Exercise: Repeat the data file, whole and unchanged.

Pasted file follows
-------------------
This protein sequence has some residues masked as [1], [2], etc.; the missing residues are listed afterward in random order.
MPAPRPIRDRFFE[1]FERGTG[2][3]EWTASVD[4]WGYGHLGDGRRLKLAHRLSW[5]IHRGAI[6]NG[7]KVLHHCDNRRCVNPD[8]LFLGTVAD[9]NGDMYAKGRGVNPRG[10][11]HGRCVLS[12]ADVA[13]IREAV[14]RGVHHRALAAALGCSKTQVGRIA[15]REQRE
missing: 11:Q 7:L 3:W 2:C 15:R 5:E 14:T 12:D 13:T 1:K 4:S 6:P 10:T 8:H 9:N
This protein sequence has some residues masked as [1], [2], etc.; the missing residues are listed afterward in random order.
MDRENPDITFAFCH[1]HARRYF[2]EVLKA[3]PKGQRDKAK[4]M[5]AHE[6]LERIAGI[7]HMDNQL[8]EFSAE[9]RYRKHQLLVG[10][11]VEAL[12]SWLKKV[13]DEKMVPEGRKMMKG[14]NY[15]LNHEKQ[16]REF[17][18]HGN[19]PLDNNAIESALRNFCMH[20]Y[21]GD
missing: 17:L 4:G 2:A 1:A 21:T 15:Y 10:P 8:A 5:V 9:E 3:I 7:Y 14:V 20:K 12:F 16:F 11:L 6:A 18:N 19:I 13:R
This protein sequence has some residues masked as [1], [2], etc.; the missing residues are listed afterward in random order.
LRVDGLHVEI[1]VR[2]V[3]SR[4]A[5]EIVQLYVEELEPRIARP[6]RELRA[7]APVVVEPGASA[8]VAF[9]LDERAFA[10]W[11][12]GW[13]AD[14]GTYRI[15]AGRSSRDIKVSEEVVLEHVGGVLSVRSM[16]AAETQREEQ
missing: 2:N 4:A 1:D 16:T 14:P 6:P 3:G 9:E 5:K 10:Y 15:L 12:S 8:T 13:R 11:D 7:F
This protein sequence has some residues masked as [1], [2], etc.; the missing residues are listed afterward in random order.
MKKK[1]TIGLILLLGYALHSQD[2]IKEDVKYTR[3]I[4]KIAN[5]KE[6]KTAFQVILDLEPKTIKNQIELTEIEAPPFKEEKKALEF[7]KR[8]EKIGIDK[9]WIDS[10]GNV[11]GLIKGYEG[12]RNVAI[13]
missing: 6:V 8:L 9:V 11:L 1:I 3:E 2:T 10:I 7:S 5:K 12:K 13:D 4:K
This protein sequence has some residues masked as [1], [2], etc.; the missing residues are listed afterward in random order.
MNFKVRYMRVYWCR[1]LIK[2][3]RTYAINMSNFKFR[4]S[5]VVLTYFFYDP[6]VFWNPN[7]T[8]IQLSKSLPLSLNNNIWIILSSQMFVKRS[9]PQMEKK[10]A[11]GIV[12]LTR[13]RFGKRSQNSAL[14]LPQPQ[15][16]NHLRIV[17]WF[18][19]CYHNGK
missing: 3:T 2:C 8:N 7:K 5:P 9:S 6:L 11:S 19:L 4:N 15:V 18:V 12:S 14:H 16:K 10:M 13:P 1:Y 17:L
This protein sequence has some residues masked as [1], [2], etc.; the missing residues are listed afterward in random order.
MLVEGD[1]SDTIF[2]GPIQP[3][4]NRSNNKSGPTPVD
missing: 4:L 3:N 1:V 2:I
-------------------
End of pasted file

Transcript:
This protein sequence has some residues masked as [1], [2], etc.; the missing residues are listed afterward in random order.
MPAPRPIRDRFFE[1]FERGTG[2][3]EWTASVD[4]WGYGHLGDGRRLKLAHRLSW[5]IHRGAI[6]NG[7]KVLHHCDNRRCVNPD[8]LFLGTVAD[9]NGDMYAKGRGVNPRG[10][11]HGRCVLS[12]ADVA[13]IREAV[14]RGVHHRALAAALGCSKTQVGRIA[15]REQRE
missing: 11:Q 7:L 3:W 2:C 15:R 5:E 14:T 12:D 13:T 1:K 4:S 6:P 10:T 8:H 9:N
This protein sequence has some residues masked as [1], [2], etc.; the missing residues are listed afterward in random order.
MDRENPDITFAFCH[1]HARRYF[2]EVLKA[3]PKGQRDKAK[4]M[5]AHE[6]LERIAGI[7]HMDNQL[8]EFSAE[9]RYRKHQLLVG[10][11]VEAL[12]SWLKKV[13]DEKMVPEGRKMMKG[14]NY[15]LNHEKQ[16]REF[17][18]HGN[19]PLDNNAIESALRNFCMH[20]Y[21]GD
missing: 17:L 4:G 2:A 1:A 21:T 15:Y 10:P 8:A 5:V 9:E 3:I 7:Y 14:V 20:K 12:F 16:F 11:L 6:A 18:N 19:I 13:R
This protein sequence has some residues masked as [1], [2], etc.; the missing residues are listed afterward in random order.
LRVDGLHVEI[1]VR[2]V[3]SR[4]A[5]EIVQLYVEELEPRIARP[6]RELRA[7]APVVVEPGASA[8]VAF[9]LDERAFA[10]W[11][12]GW[13]AD[14]GTYRI[15]AGRSSRDIKVSEEVVLEHVGGVLSVRSM[16]AAETQREEQ
missing: 2:N 4:A 1:D 16:T 14:P 6:P 3:G 9:E 5:K 10:Y 15:L 12:S 8:T 13:R 11:D 7:F
This protein sequence has some residues masked as [1], [2], etc.; the missing residues are listed afterward in random order.
MKKK[1]TIGLILLLGYALHSQD[2]IKEDVKYTR[3]I[4]KIAN[5]KE[6]KTAFQVILDLEPKTIKNQIELTEIEAPPFKEEKKALEF[7]KR[8]EKIGIDK[9]WIDS[10]GNV[11]GLIKGYEG[12]RNVAI[13]
missing: 6:V 8:L 9:V 11:L 1:I 3:E 2:T 10:I 7:S 5:K 12:K 13:D 4:K
This protein sequence has some residues masked as [1], [2], etc.; the missing residues are listed afterward in random order.
MNFKVRYMRVYWCR[1]LIK[2][3]RTYAINMSNFKFR[4]S[5]VVLTYFFYDP[6]VFWNPN[7]T[8]IQLSKSLPLSLNNNIWIILSSQMFVKRS[9]PQMEKK[10]A[11]GIV[12]LTR[13]RFGKRSQNSAL[14]LPQPQ[15][16]NHLRIV[17]WF[18][19]CYHNGK
missing: 3:T 2:C 8:N 7:K 5:P 9:S 6:L 11:S 19:L 4:N 15:V 18:V 12:S 14:H 16:K 10:M 13:P 1:Y 17:L
This protein sequence has some residues masked as [1], [2], etc.; the missing residues are listed afterward in random order.
MLVEGD[1]SDTIF[2]GPIQP[3][4]NRSNNKSGPTPVD
missing: 4:L 3:N 1:V 2:I